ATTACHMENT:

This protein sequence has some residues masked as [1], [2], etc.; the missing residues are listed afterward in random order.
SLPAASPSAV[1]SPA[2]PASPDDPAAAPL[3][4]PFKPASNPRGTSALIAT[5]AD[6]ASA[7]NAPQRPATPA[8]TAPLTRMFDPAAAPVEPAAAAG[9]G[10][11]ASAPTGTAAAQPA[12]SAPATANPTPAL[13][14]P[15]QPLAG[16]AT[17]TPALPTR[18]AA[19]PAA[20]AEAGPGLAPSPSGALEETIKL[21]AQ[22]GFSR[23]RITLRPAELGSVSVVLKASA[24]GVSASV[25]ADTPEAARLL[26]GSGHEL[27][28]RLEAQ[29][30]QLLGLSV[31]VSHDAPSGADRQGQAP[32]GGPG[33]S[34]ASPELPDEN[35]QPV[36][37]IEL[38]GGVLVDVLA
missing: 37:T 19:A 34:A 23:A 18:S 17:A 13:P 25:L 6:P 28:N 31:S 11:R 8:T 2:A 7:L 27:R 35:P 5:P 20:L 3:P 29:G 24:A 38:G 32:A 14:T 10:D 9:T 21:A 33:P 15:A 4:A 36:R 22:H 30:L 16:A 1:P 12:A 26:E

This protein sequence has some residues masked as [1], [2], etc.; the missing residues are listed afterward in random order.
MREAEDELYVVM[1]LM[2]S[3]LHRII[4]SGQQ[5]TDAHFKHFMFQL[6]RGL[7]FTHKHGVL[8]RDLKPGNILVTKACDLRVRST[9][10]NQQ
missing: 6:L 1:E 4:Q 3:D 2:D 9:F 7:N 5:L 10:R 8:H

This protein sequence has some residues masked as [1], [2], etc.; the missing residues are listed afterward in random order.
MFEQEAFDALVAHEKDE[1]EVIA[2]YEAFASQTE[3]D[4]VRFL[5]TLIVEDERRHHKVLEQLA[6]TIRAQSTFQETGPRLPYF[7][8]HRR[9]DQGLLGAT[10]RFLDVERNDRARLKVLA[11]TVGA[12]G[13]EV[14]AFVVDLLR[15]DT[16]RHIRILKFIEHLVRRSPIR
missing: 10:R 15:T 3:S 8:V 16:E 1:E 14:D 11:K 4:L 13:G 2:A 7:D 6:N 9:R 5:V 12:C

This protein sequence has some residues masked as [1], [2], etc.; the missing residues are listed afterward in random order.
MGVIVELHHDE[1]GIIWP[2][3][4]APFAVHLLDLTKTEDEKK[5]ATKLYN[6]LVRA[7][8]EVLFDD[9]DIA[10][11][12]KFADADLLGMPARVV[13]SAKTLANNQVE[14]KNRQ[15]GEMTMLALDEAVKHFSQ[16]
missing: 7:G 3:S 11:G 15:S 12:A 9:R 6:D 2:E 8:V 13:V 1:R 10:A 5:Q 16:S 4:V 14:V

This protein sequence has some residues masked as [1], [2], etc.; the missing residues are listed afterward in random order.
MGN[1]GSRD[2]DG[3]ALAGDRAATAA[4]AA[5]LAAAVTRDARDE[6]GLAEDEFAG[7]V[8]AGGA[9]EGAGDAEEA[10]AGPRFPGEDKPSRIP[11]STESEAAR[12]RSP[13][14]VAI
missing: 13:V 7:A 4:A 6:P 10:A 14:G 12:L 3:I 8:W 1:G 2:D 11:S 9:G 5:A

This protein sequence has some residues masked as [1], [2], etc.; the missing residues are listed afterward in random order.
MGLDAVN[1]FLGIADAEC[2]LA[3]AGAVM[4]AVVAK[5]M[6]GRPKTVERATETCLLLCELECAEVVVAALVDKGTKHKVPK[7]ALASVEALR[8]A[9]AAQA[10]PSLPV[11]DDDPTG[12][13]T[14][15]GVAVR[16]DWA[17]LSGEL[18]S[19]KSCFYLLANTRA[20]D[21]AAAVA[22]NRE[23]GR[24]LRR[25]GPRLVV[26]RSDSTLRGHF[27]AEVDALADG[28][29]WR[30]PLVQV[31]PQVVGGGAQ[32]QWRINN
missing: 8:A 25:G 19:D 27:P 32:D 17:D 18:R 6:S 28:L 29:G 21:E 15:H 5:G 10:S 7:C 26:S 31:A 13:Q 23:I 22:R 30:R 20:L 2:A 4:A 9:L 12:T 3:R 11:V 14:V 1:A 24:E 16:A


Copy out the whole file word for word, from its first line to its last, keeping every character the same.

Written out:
This protein sequence has some residues masked as [1], [2], etc.; the missing residues are listed afterward in random order.
SLPAASPSAV[1]SPA[2]PASPDDPAAAPL[3][4]PFKPASNPRGTSALIAT[5]AD[6]ASA[7]NAPQRPATPA[8]TAPLTRMFDPAAAPVEPAAAAG[9]G[10][11]ASAPTGTAAAQPA[12]SAPATANPTPAL[13][14]P[15]QPLAG[16]AT[17]TPALPTR[18]AA[19]PAA[20]AEAGPGLAPSPSGALEETIKL[21]AQ[22]GFSR[23]RITLRPAELGSVSVVLKASA[24]GVSASV[25]ADTPEAARLL[26]GSGHEL[27][28]RLEAQ[29][30]QLLGLSV[31]VSHDAPSGADRQGQAP[32]GGPG[33]S[34]ASPELPDEN[35]QPV[36][37]IEL[38]GGVLVDVLA
missing: 37:T 19:A 34:A 23:A 18:S 17:A 13:P 25:L 6:P 28:N 31:S 11:R 8:T 2:A 7:L 27:R 35:P 5:P 20:L 3:P 29:G 24:A 38:G 32:A 14:T 10:D 9:T 21:A 33:P 15:A 4:A 36:R 22:H 30:L 16:A 1:P 12:A 26:E

This protein sequence has some residues masked as [1], [2], etc.; the missing residues are listed afterward in random order.
MREAEDELYVVM[1]LM[2]S[3]LHRII[4]SGQQ[5]TDAHFKHFMFQL[6]RGL[7]FTHKHGVL[8]RDLKPGNILVTKACDLRVRST[9][10]NQQ
missing: 6:L 1:E 4:Q 3:D 2:D 9:F 7:N 5:L 10:R 8:H

This protein sequence has some residues masked as [1], [2], etc.; the missing residues are listed afterward in random order.
MFEQEAFDALVAHEKDE[1]EVIA[2]YEAFASQTE[3]D[4]VRFL[5]TLIVEDERRHHKVLEQLA[6]TIRAQSTFQETGPRLPYF[7][8]HRR[9]DQGLLGAT[10]RFLDVERNDRARLKVLA[11]TVGA[12]G[13]EV[14]AFVVDLLR[15]DT[16]RHIRILKFIEHLVRRSPIR
missing: 10:R 15:T 3:S 8:V 16:E 1:E 14:D 11:K 4:L 13:G 2:A 7:D 6:N 9:R 5:V 12:C

This protein sequence has some residues masked as [1], [2], etc.; the missing residues are listed afterward in random order.
MGVIVELHHDE[1]GIIWP[2][3][4]APFAVHLLDLTKTEDEKK[5]ATKLYN[6]LVRA[7][8]EVLFDD[9]DIA[10][11][12]KFADADLLGMPARVV[13]SAKTLANNQVE[14]KNRQ[15]GEMTMLALDEAVKHFSQ[16]
missing: 7:G 3:S 11:G 15:S 12:A 9:R 6:D 2:E 8:V 13:V 1:R 10:A 5:Q 16:S 4:V 14:V

This protein sequence has some residues masked as [1], [2], etc.; the missing residues are listed afterward in random order.
MGN[1]GSRD[2]DG[3]ALAGDRAATAA[4]AA[5]LAAAVTRDARDE[6]GLAEDEFAG[7]V[8]AGGA[9]EGAGDAEEA[10]AGPRFPGEDKPSRIP[11]STESEAAR[12]RSP[13][14]VAI
missing: 13:V 7:A 4:A 6:P 10:A 14:G 12:L 3:I 8:W 1:G 2:D 11:S 9:G 5:A

This protein sequence has some residues masked as [1], [2], etc.; the missing residues are listed afterward in random order.
MGLDAVN[1]FLGIADAEC[2]LA[3]AGAVM[4]AVVAK[5]M[6]GRPKTVERATETCLLLCELECAEVVVAALVDKGTKHKVPK[7]ALASVEALR[8]A[9]AAQA[10]PSLPV[11]DDDPTG[12][13]T[14][15]GVAVR[16]DWA[17]LSGEL[18]S[19]KSCFYLLANTRA[20]D[21]AAAVA[22]NRE[23]GR[24]LRR[25]GPRLVV[26]RSDSTLRGHF[27]AEVDALADG[28][29]WR[30]PLVQV[31]PQVVGGGAQ[32]QWRINN
missing: 8:A 25:G 19:D 27:P 32:D 17:D 18:R 6:S 28:L 29:G 21:E 15:H 5:G 10:S 7:C 26:S 31:A 13:Q 23:I 22:R 30:R 20:L 2:A 4:A 9:L 12:T 3:R 11:V 14:V 1:A 24:E 16:A